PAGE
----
Introducing Badlands National Park
If Peter Jackson had decided New Zealand wasn’t right for the evil realm of Mordor (for The Lord of the Rings movies), he could’ve filmed here instead. The otherworldly landscape, with barren walls and spikes stabbing the dry air and evil crevices plunging into oblivion, was understandably named mako sica (‘badland’) by Native Americans. Looking over the bizarre formations from the corrugated walls surrounding the Badlands is like seeing an ocean someone burned all the water out of. Today Badlands National Park along with the surrounding Buffalo Gap National Grassland protects the country’s largest prairie grasslands, several species of Plains mammal (including bison and black-footed ferret), prairie falcons and lots of snakes.
The park’s north unit packs the most punch; the Hwy 240 loop road is easily reached from I-90 and you can drive it in an hour if you’re in a hurry. The gravel Sage Creek Rim Rd goes west of the loop, above the Badlands Wilderness Area, which is where most backcountry hikers and campers go. There is almost no water or shade here, so don’t strike out into the wilderness unprepared. The less-accessible south units are in the Pine Ridge Indian Reservation and see few visitors.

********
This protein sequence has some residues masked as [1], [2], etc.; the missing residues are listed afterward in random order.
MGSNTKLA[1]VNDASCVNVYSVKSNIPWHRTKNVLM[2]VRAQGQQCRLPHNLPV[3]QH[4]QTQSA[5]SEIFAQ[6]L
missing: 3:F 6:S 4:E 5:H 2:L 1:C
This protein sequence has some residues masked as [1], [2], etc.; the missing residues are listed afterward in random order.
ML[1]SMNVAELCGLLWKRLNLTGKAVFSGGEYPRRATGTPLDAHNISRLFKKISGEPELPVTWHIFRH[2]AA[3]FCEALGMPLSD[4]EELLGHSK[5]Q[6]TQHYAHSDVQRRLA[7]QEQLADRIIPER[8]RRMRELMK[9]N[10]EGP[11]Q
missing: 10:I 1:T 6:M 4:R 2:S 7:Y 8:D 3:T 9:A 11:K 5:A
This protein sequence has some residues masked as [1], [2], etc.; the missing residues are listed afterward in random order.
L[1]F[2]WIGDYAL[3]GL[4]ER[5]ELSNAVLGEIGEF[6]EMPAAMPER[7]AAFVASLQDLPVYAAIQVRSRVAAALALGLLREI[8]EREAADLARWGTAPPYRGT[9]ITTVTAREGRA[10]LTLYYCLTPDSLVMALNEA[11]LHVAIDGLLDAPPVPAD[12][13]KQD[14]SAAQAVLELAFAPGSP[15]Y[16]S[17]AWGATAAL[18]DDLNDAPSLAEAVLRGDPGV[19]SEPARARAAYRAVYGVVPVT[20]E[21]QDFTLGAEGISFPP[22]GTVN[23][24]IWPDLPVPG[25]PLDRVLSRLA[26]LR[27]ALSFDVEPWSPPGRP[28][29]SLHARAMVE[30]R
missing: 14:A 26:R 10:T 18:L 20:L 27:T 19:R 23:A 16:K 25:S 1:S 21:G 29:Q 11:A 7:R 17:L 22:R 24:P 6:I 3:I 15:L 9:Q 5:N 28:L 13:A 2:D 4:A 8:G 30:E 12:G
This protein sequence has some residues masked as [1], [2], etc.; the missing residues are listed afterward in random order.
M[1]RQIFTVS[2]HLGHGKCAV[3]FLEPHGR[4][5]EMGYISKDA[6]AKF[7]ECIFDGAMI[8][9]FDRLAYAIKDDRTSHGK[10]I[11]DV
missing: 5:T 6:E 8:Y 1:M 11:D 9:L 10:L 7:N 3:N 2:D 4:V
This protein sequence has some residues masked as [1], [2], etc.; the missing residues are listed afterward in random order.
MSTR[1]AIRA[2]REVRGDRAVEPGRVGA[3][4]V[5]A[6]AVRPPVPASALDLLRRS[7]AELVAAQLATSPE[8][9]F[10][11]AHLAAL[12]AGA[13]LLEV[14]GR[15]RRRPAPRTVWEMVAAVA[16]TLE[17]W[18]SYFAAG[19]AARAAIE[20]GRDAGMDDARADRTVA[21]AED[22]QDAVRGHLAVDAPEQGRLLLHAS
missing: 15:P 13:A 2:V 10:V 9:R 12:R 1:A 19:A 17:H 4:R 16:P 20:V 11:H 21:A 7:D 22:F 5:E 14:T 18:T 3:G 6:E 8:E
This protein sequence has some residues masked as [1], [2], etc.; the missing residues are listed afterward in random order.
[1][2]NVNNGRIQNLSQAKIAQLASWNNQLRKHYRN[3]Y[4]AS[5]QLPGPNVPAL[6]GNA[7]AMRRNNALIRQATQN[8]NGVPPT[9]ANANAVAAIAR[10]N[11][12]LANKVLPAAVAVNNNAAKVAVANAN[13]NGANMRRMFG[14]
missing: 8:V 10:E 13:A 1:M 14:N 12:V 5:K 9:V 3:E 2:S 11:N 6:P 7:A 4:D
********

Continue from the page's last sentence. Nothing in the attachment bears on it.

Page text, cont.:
The Ben Reifel Visitor Center (605-433-5361; www.nps.gov/badl; Hwy 240; 8am-6pm summer, 8am-5pm Apr-May & Sep-Oct, 9am-4pm rest of year) is open all year, but the White River Visitor Center (605-455-2878; Hwy 27; 10am-4pm summer), in the southern section, is summer-only. A seven-day pass costs $15 for cars and $7 for cyclists.
Neither the developed Cedar Pass Campground ($10) or primitive Sage Creek Campground (free) takes reservations. Hotels can be found on I-90 in Kadoka and Wall, or stay at a cozy cabin in the park at Cedar Pass Lodge (605-433-5460; www.cedarpasslodge.com; Hwy 240; cabins $70-95; May-Oct). Drop by the lodge’s restaurant (mains $3-15; 7am-8:30pm summer, 7:30am-7pm May & Sep-Oct) for an ‘Indian taco’ made with fry bread and bison meat.
Last updated: Feb 17, 2009